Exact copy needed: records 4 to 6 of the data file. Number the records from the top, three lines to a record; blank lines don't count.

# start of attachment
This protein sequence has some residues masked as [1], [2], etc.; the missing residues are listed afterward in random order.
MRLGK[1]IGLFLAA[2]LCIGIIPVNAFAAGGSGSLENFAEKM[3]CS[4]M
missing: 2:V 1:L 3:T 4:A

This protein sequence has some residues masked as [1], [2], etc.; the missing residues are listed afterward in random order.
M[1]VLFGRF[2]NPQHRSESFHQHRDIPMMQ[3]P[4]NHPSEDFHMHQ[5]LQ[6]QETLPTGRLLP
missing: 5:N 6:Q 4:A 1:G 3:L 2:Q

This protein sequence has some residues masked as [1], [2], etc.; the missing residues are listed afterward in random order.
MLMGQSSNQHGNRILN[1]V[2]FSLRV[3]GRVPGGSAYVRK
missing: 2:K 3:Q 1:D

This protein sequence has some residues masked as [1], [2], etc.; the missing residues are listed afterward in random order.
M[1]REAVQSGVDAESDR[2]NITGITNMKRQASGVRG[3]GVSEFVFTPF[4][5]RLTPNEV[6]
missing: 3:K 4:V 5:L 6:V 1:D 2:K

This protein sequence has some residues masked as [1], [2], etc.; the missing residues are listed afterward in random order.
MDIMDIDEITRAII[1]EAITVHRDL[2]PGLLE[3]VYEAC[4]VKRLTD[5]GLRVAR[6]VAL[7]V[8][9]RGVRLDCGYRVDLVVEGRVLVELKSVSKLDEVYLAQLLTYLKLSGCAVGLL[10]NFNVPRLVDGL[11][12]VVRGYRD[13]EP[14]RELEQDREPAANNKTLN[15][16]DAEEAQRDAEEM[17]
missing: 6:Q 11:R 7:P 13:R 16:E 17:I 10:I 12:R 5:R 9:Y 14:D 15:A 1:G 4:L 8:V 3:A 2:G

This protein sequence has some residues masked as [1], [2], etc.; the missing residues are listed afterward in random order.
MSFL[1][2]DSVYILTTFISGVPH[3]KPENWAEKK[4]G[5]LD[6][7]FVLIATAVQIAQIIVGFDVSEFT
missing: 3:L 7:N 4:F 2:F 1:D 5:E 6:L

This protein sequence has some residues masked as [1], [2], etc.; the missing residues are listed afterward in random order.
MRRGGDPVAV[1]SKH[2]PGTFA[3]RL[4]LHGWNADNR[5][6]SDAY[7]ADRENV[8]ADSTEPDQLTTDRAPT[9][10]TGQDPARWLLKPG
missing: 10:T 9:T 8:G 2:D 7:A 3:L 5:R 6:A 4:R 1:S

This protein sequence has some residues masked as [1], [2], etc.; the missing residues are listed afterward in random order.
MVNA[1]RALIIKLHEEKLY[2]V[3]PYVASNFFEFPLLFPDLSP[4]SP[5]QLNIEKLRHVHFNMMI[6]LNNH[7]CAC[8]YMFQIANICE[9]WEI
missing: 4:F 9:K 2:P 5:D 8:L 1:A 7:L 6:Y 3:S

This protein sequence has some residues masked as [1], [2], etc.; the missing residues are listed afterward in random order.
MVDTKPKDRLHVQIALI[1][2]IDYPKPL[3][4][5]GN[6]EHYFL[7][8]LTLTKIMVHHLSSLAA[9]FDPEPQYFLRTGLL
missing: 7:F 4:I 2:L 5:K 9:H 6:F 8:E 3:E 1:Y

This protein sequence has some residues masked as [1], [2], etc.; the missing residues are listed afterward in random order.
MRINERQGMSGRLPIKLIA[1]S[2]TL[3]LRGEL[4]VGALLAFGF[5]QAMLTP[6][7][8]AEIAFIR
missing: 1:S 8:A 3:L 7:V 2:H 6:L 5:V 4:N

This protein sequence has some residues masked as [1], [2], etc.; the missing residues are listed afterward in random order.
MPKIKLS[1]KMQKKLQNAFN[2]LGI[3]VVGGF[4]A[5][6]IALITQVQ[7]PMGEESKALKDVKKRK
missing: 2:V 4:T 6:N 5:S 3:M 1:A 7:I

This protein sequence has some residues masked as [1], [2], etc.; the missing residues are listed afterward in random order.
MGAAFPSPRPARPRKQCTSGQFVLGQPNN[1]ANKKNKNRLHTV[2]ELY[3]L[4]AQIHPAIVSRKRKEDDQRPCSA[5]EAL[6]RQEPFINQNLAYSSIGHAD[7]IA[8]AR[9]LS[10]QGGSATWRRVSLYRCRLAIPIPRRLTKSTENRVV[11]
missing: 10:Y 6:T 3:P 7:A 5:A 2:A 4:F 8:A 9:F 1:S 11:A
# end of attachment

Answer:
This protein sequence has some residues masked as [1], [2], etc.; the missing residues are listed afterward in random order.
M[1]REAVQSGVDAESDR[2]NITGITNMKRQASGVRG[3]GVSEFVFTPF[4][5]RLTPNEV[6]
missing: 3:K 4:V 5:L 6:V 1:D 2:K

This protein sequence has some residues masked as [1], [2], etc.; the missing residues are listed afterward in random order.
MDIMDIDEITRAII[1]EAITVHRDL[2]PGLLE[3]VYEAC[4]VKRLTD[5]GLRVAR[6]VAL[7]V[8][9]RGVRLDCGYRVDLVVEGRVLVELKSVSKLDEVYLAQLLTYLKLSGCAVGLL[10]NFNVPRLVDGL[11][12]VVRGYRD[13]EP[14]RELEQDREPAANNKTLN[15][16]DAEEAQRDAEEM[17]
missing: 6:Q 11:R 7:P 13:R 16:E 17:I 10:I 12:R 5:R 9:Y 14:D 15:A 1:G 4:L 8:V 3:A 2:G

This protein sequence has some residues masked as [1], [2], etc.; the missing residues are listed afterward in random order.
MSFL[1][2]DSVYILTTFISGVPH[3]KPENWAEKK[4]G[5]LD[6][7]FVLIATAVQIAQIIVGFDVSEFT
missing: 3:L 7:N 4:F 2:F 1:D 5:E 6:L